To add insult to injury, Dushku alleged that she was further targeted by Weatherly as Bull‘s cast and crew celebrated the wrap of its first season. As the series star headlined a toast with champagne among his colleagues, he reportedly singled Dushku out, saying, “We need you, the most beautiful woman, to come grab the raffle ticket.” Feeling “embarrassed and humiliated” by the circumstances of her final moments with Bull, the actress sought an ally in Leslee Feldman. An executive with Amblin Television, one of the production companies behind the series, Feldman responded with, “If Steven (Spielberg) ever knew about this, he would be so horrified.” Though she’d been demeaned and fired, Dushku refused to go quietly and pushed back against the powerful people who’d brushed her aside.
CBS Settled With Eliza Dushku for $9.5 Million
By 2018, as the MeToo and Time’s Up movements had gained a great deal of momentum with the fall of Harvey Weinstein and others in entertainment, Eliza Dushku had been engaging in a behind-the-scenes tussle with CBS and its Bull affiliates. An investigation was launched and Mark Engstrom, the network’s head compliance officer, released outtakes from Bull for review. The footage, as put by The New York Times, revealed a “gold mine” and “actually captured some of the harassment on film,” providing a bevy of evidence on the actress’ behalf. Caught red-handed, CBS, Amblin Television, and Weatherly would be held accountable. In December 2018, it was revealed the network had settled with Dushku for the approximate amount she would’ve earned had she stayed on Bull for four seasons: $9.5 million.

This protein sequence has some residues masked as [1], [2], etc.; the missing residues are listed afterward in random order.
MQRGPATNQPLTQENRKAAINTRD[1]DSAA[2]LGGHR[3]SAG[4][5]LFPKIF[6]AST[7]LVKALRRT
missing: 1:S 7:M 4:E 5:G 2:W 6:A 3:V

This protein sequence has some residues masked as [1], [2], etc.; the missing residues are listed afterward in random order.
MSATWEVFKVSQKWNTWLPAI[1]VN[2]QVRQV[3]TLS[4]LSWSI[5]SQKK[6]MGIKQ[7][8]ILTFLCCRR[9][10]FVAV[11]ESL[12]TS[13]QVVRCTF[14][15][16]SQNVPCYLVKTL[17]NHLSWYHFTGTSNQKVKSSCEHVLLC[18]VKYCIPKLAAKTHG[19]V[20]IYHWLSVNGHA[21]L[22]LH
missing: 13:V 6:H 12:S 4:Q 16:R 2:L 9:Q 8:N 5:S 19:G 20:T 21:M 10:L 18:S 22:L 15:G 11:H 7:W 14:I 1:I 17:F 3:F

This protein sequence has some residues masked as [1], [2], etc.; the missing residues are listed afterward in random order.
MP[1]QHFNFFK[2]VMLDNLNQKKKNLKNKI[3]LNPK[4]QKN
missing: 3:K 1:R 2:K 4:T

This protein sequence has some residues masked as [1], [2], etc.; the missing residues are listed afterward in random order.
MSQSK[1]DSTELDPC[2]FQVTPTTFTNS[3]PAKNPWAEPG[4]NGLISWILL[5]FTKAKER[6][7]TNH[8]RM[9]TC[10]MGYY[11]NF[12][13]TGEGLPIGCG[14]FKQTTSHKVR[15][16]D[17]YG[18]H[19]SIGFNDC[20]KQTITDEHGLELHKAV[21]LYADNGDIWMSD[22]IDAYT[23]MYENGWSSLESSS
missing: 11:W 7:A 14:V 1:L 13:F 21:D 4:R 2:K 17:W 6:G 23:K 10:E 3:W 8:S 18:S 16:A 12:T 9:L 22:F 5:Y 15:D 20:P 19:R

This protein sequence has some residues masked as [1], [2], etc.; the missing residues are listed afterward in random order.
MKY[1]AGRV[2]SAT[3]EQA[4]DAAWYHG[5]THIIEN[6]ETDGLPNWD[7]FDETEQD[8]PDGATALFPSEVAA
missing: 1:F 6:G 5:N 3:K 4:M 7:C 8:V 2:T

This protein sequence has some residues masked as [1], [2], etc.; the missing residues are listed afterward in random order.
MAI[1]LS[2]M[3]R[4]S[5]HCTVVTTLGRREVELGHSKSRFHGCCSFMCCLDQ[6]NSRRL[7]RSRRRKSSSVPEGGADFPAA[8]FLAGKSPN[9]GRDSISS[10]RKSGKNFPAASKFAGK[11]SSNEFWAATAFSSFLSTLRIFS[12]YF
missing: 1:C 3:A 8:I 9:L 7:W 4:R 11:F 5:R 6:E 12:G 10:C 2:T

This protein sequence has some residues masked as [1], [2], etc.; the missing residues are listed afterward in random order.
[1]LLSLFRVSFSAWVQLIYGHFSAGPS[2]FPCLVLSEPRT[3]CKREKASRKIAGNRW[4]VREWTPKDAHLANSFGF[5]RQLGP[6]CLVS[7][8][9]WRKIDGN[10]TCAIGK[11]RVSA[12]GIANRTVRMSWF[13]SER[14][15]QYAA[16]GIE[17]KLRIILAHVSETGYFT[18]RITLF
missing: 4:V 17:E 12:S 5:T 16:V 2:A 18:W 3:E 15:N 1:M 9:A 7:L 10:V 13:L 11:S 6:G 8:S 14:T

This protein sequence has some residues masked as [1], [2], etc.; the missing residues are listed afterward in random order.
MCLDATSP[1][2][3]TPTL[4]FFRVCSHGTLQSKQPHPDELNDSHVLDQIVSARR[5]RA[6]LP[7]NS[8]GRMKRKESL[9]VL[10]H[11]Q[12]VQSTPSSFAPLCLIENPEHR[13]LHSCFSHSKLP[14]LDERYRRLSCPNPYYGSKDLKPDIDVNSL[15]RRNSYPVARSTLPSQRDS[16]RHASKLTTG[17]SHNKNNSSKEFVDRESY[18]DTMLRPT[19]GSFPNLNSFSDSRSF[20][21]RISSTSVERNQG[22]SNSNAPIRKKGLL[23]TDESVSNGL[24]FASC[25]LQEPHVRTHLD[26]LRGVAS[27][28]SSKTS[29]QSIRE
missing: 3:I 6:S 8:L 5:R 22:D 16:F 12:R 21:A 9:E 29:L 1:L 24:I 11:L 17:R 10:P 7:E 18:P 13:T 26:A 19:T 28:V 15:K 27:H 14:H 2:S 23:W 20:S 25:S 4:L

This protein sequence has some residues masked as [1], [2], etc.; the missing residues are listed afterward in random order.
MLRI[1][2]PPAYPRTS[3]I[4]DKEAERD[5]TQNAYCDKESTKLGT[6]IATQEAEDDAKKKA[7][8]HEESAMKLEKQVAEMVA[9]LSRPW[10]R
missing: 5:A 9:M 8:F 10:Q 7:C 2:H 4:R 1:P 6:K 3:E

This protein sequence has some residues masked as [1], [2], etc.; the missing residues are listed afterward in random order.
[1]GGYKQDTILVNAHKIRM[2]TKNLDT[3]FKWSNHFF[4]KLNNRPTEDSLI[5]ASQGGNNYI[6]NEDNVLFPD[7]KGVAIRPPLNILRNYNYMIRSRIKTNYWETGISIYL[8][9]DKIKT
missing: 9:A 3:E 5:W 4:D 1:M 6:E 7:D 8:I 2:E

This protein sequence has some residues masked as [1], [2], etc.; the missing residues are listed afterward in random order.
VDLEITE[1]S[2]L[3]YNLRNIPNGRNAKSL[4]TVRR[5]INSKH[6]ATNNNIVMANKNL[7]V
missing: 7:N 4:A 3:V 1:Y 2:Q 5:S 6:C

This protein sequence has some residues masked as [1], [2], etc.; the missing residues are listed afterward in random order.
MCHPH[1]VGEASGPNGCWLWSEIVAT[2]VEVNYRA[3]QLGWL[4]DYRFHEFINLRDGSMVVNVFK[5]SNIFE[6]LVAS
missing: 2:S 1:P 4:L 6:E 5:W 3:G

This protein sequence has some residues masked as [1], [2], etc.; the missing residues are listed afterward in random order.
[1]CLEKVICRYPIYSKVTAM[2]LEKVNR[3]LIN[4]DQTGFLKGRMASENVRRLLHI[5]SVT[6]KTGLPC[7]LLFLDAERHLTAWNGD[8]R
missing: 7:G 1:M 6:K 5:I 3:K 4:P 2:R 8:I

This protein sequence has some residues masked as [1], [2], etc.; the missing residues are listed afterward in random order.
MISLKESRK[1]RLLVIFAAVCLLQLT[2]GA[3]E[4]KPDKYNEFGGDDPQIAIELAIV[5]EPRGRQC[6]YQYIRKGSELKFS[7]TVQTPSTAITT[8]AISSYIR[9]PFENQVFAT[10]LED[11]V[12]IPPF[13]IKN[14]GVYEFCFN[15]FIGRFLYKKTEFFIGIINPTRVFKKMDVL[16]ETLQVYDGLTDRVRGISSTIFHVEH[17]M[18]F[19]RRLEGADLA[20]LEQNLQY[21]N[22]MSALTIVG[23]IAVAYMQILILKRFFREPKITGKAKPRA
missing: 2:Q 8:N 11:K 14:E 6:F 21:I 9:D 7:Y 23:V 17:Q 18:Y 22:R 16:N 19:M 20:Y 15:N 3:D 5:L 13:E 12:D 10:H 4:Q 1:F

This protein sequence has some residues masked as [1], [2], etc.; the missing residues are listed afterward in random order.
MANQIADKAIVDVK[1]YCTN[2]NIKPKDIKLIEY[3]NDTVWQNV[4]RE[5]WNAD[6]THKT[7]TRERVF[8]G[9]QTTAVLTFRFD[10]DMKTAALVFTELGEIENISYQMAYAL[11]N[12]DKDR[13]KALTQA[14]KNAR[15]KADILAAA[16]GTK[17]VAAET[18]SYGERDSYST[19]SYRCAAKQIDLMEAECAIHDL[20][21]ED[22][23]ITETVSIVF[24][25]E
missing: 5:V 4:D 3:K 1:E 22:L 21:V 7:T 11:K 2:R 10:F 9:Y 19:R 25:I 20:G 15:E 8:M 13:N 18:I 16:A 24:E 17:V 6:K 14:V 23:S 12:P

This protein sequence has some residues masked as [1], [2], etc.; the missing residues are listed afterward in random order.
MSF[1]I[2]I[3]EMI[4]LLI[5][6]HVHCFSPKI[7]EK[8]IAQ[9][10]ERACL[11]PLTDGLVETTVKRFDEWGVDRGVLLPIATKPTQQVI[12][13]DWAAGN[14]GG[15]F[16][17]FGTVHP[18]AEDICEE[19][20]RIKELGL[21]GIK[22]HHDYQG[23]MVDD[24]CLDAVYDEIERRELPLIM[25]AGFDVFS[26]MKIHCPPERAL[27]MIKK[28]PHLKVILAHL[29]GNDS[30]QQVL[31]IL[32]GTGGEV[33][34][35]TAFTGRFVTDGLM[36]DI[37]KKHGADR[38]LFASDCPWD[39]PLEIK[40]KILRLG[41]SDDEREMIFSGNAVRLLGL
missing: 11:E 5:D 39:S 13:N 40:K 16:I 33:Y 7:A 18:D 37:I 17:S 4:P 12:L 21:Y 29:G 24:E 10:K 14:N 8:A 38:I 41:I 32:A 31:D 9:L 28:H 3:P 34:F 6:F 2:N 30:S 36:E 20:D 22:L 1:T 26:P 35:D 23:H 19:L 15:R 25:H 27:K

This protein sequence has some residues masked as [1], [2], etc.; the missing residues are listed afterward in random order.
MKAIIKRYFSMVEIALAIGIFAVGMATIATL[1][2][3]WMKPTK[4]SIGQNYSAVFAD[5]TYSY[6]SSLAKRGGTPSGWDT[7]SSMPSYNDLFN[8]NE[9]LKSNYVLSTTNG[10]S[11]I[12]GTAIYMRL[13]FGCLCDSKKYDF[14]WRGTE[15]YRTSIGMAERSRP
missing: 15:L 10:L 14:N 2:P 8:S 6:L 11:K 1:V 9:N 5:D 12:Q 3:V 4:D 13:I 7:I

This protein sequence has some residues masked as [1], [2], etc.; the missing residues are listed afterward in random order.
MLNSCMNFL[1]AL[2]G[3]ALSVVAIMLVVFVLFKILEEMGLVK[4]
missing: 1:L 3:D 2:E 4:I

Responding to the news of their settlement, CBS released a statement saying, “The allegations in Ms. Dushku’s claims are an example that, while we remain committed to a culture defined by a safe, inclusive and respectful workplace, our work is far from done.” Echoing the sentiment was Weatherly, who put out his own statement acknowledging his inappropriate behavior: “When Eliza told me that she wasn’t comfortable with my language and attempt at humor, I was mortified to have offended her and immediately apologized. After reflecting on this further, I better understand that what I said was both not funny and not appropriate and I am sorry and regret the pain this caused Eliza.” As part of the settlement agreement, Dushku would no longer be permitted to discuss the ordeal publicly, but her perseverance paid off in more ways than one, shining an eye-opening light on an institutional problem at the network with widespread implications.
Eliza Dushku Also Alleged Mistreatment On the Set of ‘True Lies’
Nearly a year before her settlement was announced, Dushku recounted an incident that allegedly took place while filming True Lies in 1993. According to the actress, who was 12 when she appeared in James Cameron‘s film, 36-year-old stunt coordinator Joel Kramer made inappropriate advances toward her. She also alleged that after informing an adult of the incident, Kramer was confronted and, as retaliation, he may have been indirectly responsible for an injury she sustained on-set. Though Kramer denied any wrongdoing, he was subsequently dropped from Worldwide Production Agency when Dushku’s allegations surfaced. Her claims were further confirmed by Sue Booth-Forbes, who served as the actress’ guardian on the film’s production.
Though stories of abuse and harassment of women at the hands of powerful men are a blight on the history of the entertainment industry, strides of improvement have been made possible by numerous individuals speaking out in recent years. With the high demand for accountability taking effect since 2017, Dushku’s experiences on Bull comprise just one of many examples of similar kinds of treatment that have ultimately contributed to catalyzing change in the workplace. One can only hope her unwillingness to sit idly by amid such misbehavior has helped pave the way for others to step forward, raise awareness, and pursue justice.